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Clans and Families of Ireland and Scotland
VII. The Érainn

standing the fact that they, like the Galbraiths of Loch Lomond, were by origin Strathclyde Britons from around Dunbarton, where they were still important to the end of the thirteenth century. Ethnically these Strathclyde Britons were Laiginian, being descended from a Dumnonian influx from Ireland (see Chapter III). The senior line of the Campbells, descended from Sir Gillespic’s older brother Duncan, were the MacArthurs (Clann Artair) of Loch Fyne and Lochawe. The MacArthurs lost power after their chief, lain MacArthur, "a great prince among his own people and leader of a thousand men," was beheaded by the Stewart King James I in 1427. Afterwards they lived under the protection of their Campbell kinsmen. As for the Campbells themselves, they rose to preeminence in Argyle under royal patronage following the downfall of the MacDonalds’ Lordship of the Isles. The chief of the Lochawe line, the main stem of the family, was created Duke of Argyle in 1457. The Campbells of Glenorchy, later Earls of Breadalbane (1681), descend from the grandson of Sir Gillespie, while those who inherited Cawdor (in Moray) descend from the third son of the second Earl of Argyle. The Campbells became infamous for their political pragmatism, which led them to commit acts of brutality and treachery against neighboring clans, notably the MacGregors and the MacDonalds of Glencoe.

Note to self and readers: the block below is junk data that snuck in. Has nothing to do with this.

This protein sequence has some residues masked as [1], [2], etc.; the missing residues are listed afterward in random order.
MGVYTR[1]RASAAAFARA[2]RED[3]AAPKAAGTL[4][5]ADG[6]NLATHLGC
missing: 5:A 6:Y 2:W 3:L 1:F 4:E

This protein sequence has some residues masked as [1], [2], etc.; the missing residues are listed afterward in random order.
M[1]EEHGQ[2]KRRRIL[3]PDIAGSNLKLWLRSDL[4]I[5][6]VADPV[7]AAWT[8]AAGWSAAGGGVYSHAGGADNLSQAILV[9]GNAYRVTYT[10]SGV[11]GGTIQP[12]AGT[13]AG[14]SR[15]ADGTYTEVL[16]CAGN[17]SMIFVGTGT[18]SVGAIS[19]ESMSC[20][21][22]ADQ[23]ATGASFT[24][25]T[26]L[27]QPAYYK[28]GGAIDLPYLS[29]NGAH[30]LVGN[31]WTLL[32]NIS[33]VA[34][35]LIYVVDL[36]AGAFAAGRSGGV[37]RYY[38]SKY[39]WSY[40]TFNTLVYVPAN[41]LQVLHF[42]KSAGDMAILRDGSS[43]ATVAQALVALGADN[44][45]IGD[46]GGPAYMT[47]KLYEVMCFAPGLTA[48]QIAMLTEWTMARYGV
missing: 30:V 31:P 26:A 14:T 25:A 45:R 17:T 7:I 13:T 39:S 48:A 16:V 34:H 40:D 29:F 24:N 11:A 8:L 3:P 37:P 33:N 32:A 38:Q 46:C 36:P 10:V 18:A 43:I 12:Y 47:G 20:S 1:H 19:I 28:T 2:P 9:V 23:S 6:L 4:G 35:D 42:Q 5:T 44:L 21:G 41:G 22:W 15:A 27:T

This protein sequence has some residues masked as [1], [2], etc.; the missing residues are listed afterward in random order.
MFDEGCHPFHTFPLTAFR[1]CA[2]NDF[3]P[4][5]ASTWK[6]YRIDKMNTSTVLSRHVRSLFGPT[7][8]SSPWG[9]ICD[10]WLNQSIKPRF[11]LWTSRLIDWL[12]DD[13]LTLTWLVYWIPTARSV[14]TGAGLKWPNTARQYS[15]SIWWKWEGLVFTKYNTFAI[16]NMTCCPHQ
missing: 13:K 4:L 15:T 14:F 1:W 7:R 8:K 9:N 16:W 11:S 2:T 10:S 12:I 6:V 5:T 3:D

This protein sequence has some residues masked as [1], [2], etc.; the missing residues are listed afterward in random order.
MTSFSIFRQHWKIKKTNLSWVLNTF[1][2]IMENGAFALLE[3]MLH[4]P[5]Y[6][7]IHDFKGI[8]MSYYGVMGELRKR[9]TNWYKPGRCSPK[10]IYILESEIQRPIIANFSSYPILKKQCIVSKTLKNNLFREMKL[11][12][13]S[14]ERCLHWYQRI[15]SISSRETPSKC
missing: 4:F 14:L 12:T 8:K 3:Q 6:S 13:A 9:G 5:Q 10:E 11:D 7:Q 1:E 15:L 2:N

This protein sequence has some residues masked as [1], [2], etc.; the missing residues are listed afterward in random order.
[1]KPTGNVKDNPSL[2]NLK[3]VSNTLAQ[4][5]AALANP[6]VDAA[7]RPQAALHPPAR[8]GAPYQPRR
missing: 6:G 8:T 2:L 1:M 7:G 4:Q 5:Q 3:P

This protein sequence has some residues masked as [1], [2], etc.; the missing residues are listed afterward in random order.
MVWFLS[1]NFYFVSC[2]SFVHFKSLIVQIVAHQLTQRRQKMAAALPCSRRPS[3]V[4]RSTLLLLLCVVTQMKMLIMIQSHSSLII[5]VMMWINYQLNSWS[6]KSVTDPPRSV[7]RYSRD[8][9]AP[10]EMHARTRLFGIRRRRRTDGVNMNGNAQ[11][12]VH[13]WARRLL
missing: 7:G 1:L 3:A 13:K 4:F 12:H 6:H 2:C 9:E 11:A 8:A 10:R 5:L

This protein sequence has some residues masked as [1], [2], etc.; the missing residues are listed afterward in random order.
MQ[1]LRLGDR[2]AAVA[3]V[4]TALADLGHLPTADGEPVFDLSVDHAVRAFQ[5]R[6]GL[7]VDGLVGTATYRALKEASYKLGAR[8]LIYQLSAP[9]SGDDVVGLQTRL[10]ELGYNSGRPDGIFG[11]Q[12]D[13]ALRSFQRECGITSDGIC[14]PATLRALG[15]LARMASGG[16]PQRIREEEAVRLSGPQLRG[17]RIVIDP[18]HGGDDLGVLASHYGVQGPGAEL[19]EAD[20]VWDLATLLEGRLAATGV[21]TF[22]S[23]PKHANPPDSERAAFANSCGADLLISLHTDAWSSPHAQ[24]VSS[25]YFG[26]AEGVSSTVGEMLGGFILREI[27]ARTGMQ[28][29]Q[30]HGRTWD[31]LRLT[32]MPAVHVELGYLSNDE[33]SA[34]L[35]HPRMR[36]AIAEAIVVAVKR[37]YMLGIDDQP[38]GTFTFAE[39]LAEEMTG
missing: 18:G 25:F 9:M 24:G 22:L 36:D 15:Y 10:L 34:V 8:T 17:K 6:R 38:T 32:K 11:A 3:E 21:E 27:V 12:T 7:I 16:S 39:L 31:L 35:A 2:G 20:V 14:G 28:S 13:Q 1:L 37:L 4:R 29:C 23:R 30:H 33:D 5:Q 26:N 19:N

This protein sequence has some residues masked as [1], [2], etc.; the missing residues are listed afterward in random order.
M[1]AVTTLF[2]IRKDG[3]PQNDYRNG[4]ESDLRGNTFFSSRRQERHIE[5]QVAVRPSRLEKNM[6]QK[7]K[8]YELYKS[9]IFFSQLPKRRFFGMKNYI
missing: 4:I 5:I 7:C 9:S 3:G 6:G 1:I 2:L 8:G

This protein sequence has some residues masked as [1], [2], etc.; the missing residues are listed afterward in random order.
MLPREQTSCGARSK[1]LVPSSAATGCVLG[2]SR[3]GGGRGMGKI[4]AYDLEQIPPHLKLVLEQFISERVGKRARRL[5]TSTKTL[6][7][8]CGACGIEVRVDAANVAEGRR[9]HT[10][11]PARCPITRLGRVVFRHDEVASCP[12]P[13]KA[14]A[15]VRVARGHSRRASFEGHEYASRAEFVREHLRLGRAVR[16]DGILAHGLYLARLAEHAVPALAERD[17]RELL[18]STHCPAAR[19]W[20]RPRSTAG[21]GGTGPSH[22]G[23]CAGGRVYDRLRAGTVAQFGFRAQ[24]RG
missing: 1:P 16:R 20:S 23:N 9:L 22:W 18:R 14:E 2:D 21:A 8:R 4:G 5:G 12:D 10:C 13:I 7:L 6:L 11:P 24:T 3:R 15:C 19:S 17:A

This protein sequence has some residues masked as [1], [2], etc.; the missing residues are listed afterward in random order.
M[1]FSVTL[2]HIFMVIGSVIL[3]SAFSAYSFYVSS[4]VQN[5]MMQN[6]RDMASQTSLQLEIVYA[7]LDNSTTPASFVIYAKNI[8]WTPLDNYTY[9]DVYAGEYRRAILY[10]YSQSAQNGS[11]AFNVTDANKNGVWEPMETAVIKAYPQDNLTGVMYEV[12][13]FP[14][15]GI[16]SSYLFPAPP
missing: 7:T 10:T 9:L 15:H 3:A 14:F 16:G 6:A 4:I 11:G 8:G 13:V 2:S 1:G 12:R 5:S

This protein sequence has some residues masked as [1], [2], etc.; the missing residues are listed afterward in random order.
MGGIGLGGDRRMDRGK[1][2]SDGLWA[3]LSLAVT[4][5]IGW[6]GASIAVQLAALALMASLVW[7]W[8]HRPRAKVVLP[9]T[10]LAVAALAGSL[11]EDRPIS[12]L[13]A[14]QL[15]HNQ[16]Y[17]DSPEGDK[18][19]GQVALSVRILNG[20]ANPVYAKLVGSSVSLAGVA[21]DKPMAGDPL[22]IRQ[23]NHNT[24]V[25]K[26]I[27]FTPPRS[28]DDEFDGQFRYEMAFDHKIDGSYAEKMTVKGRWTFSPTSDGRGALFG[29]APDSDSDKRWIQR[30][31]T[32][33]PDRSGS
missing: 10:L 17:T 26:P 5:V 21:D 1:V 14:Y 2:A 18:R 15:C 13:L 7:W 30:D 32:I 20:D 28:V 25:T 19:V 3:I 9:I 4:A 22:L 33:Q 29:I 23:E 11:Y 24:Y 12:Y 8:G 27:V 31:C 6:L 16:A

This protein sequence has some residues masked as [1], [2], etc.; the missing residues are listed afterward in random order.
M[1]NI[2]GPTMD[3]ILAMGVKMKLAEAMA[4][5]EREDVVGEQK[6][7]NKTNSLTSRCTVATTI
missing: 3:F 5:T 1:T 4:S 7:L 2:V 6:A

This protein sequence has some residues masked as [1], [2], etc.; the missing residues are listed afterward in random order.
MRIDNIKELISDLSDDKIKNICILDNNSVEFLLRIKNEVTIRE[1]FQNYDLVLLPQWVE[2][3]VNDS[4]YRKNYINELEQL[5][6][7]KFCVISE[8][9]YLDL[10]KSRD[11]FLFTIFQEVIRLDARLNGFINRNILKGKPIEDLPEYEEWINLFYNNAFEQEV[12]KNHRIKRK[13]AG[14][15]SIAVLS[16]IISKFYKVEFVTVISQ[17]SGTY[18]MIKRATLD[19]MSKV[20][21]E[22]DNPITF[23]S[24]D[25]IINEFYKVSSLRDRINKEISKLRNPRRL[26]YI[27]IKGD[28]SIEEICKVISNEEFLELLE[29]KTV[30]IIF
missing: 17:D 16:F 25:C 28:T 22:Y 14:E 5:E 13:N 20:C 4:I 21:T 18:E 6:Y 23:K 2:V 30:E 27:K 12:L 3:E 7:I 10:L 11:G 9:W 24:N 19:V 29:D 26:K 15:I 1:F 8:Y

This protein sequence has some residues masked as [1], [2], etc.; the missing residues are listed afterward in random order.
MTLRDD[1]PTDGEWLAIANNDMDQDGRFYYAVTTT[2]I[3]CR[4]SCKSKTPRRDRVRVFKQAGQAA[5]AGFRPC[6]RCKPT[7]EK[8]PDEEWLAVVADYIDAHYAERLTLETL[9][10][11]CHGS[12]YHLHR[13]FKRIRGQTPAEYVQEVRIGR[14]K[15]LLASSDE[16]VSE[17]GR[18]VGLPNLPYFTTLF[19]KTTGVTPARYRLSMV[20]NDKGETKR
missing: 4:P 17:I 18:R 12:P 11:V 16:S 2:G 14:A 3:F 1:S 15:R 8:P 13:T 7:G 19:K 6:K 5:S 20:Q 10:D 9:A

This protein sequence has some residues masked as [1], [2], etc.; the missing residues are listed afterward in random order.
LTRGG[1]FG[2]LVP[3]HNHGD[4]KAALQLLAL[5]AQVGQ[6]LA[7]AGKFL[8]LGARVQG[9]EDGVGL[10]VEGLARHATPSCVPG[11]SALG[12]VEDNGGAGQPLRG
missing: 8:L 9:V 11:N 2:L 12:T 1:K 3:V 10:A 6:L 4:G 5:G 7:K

The MacGillivrays (Mac Giolla Bhratha) and Maclnneses (Mac Aonghuis) are of the same stock, and akin to the Clann Duibhne. The original territory of the MacGillivrays was in Morven and Lochaber, in the north of the original Cineal Loairn territory. In the thirteenth century, after political upheavals weakened the power of the Lords of the Isles in the area, most of the MacGillivrays joined the Clan Chattan confederacy, and by 1500 had moved into Strathnairn. Those that remained in Morven followed the MacLeans, the Mull branch being principal among these. The Maclnneses seem to have traditionally been the constables of the castle of Kinlochaline, originally under the MacDonalds, but later, about 1600, under the MacKenzies. However, they usually followed their kinsmen, the Campbells.

The Cineal Baodan, or MacLeans (Mac Giolla Eoin) descend from Baodan, great-grandson of Loarn, king of Dal Riada. The clan was originally settled in Morvern, where they gave their name to a district, and one of their early ancestors was abbot of the nearby Isle of Lismore. In later times they migrated up the Great Glen into Moray, and later still, about 1160, they were one of several clans transferred to the Scone area (Tayside in Perthshire) by Malcolm IV. Their eponymous ancestor was Gillean (Giolla Eoin) of the Battleaxe, who lived during the reign of Alexander III (1249—1283), and fought at the Battle of Largs in 1263. Gillemoir MacLyn of Perthshire, son of Gillean, settled in Loin, and his son, a supporter of Robert Bruce, was named "Malise," which was the favorite name of the earls of Strathearn (Perthshire) at that time, and almost unique to them. Malise’s grandson, Ian Dhu MacLean, settled in Mull, and was the father of Lachlan Lubanach, progenitor of the MacLeans of Duart,

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